His father's cronies had made a figurehead out him, placing him in power while they acted as regents behind the scenes. Gosh, the party-boy prince never really expected to be made king. Why, he had heard that the peasants in the kingdom had come up with some sort of quaint invention called "Democracy". "Facts is facts", the prince said to himself. "Here I is, the son of the former ruler, specially selected by a special court out of 281 million fellow citizens to rule the country after my father's fall, and if that ain't monarchy, well gawrsh, I just don't know what is!"
King George the Second was disturbed from these thoughts, the deepest he'd had in a while, by a knock at the door. "Your majesty," said his chief advisor, "it's time for your first press conference. The king hated reporters -- a bunch of lily-livered Northeastern elites who were always busting his balls about some little policy detail, like who rules which countries. Those elite reporters could never understand the way he saw things. As king like his father before him, he understood the common people better than any newspaper hack ever could.
Stepping out onto the podium, George the Second struggled to supress a smirk. Sure all these press folk had larnin', but he had charm. The smirk escaped his control and smeared its way across his face. "First question, y'all!"
Dang. It was that smart one that raised her hand first, a former history professor or something like that. One of these days he'd have to get a tutor so he could understand what she was talking about. "Sir, how do you think that your position as the first son to succeed his father into office in modern times will affect your term?"
"Excuse me, ma'am?"
"Well, the last father and son team to reign as chief executive were the Adamses: John Adams and John Quincy Adams. John Quincy Adams stepped down in 1829, when the revolution against the English monarch was still fresh. It's been 172 years since a son of a former American ruler gained the same office. The odds of it happening by chance are astronomically small, something like one in 281 million".
"Sorry, missy. I'm not following you." The king had the feeling that she was saying something important, but he just couldn't figure it out.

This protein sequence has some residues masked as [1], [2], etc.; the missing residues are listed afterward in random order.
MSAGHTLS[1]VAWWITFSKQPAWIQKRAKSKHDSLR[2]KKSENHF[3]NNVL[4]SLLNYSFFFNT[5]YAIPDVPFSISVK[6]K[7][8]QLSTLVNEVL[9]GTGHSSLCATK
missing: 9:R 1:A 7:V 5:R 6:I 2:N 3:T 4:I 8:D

"Aren't you concerned that the American people will perceive your presence in the Oval Office as a sign of nepotism, or even worse, as a restoration of monarchy?"
Uh oh. The king had a feeling she was on to something. He played it cool, like he had learned to do back in his fraternity days. "You're forgetting that I was elected," he snickered.
"Sir, the majority of the American people don't believe that you were legitimately elected. They believe you used your family's power to gain your party's nomination and to stop votes from being accurately counted in the general election. They worry that the Republican-appointed members of the Supreme Court, many of whom were appointed by your own father, voted as a partisan bloc to prevent valid votes from being counted and to select you as President. The majority that opposed your candidacy is calling you the President-select instead of the President-elect. What do you say to those people?"
That was enough. The king was done being charming. He ordered the reporter escorted out of the mansion. As she stood outside on the street, she realized that she had found her story through her exclusion. All around her, protesters with huge signs marched and chanted in unison against the new king. She saw her headline in a banner that read, "Welcome to the Ribald Reign of King George the Second!"
Better hurry and speak up now,
before John Ashcroft does away with that pesky 1st Amendment!
Give us your Irregular Retorts!